The Juneau School Board took a brief but potent hit of public comment Tuesday afternoon from parents and voters angry about the "Bong Hits 4 Jesus" case.
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The School Board held a special meeting at noon with about 10 minutes of public comment prior to an executive session, after acknowledging it had not notified the public of a similar meeting a week earlier. Tuesday's meeting discussed the board's decision to appeal a 9th U.S. Circuit Court of Appeals ruling to the U.S. Supreme Court regarding the suspension of then-Juneau-Douglas High School student Joseph Frederick for displaying the "Bong Hits" banner while at an off-campus school event in 2002.
A bong is a device used for smoking marijuana, and school administrators punished Frederick for displaying a drug-themed message. The appeals court said that punishment for an action outside of school during an Olympic Torch rally violated constitutional speech protections.
"The reason I came out today is because the School Board's refusal to acknowledge that students have free speech rights is disgraceful," said Paul Grant, a Juneau lawyer.
Grant was one of six speakers to address the School Board in the cramped confines of the Juneau School District's central office conference room. Four speakers asked the board to reconsider its attempt to bring the case to the nation's highest court. Two speakers encouraged the board to pursue a Supreme Court hearing to clarify administrators' rights.
Carl Rose, executive director of the Association of Alaska School Boards, said the issue has become clouded as a First Amendment issue, when he feels it is really a question of administrators' rights.
"My comments were that the issue right now before us is, what authority does the School Board have and what responsibility does a principal have to interpret the law?"
Rose said the ruling in Frederick's favor has left administrators across the country on a slippery slope. He said administrators could be subject to termination for not enforcing district policy, or if they do enforce policy, they could be sued.
"It is unclear now what the authority of a principal is in the eyes of the courts," he said.
Grant said he went to the meeting to speak because he thought the School Board's message was disingenuous and politically motivated, and that the board needed to be called out on the matter.
"Where the district goes wrong is thinking that they can suppress or punish speech and that it won't take place," he said.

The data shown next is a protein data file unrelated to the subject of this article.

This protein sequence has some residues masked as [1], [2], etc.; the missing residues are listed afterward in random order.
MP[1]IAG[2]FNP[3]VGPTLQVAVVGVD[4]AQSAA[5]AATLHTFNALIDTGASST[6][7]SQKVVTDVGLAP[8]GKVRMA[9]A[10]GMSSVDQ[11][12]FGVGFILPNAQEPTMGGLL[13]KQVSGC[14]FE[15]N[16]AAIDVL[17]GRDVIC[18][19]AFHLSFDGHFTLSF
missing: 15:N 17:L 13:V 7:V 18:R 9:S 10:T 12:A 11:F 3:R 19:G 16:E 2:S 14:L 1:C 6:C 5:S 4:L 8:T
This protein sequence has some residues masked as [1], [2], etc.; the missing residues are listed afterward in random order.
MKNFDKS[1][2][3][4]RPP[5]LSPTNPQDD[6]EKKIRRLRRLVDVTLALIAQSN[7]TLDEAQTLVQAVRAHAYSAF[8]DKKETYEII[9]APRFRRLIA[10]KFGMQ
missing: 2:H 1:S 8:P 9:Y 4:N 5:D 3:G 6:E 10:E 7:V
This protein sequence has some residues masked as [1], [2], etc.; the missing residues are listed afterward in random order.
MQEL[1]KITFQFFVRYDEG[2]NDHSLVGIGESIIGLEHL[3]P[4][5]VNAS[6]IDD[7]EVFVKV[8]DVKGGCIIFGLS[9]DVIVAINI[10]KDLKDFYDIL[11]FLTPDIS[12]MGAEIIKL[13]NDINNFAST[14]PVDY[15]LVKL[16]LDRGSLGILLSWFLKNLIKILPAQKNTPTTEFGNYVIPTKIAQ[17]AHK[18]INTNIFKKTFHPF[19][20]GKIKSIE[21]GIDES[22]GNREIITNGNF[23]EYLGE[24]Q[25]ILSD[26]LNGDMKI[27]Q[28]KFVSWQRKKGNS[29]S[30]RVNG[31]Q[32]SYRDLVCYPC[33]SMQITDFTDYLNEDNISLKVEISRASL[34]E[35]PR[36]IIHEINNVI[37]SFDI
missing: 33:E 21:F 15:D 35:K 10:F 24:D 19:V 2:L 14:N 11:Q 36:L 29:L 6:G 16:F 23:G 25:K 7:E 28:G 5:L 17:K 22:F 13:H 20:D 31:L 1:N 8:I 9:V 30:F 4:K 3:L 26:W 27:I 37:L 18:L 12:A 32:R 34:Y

"Aside from being anti-American and anti-First Amendment, it's not effective," he said. "If they want an effective anti-drug message, then they need to have an effective anti-drug message."
Leslie Longenbaugh, a parent of two high school students, questioned the School Board's decision to accept the free services of prominent lawyer Kenneth Starr, who is widely known as the independent counsel who investigated former President Clinton.
"My concern is that our School Board, it appears to me, did not look hard enough at Ken Starr and his assistance for them," she said. "Is he a lawyer that they would go out and hire? Then why hire him? Just because he'll work for free doesn't mean they haven't hired him and linked their name with him."
Longenbaugh, a lawyer who formerly represented the Juneau Empire, presented a letter to the School Board at the meeting that cited associations with groups that she said are questionable. She said one association that "contrasts with the School Board's claimed concern about 'bong hits'" is Starr's alleged work for the wine industry and his opposition of groups such as Mothers Against Drunk Driving attempting to limit the ability of minors to purchase alcohol over the Internet.
A statement by School Board President Phyllis Carlson was released after the executive session saying the board is continuing to pursue the matter with the assistance of Starr and the law firm of Kirkland Ellis.
"The board believes it is important to take this action because we need clarification on when our administrators are at risk of liability for damages for enforcing our policies and the circumstances in which we can enforce our policies restricting pro-drug messages," Carlson's statement said.
Grant said the district hasn't learned its lesson in the four years since the incident.
"The solution to speech that you don't like is not to punish it," he said. "The solution is to have a better message, and that's the lesson these people need to learn."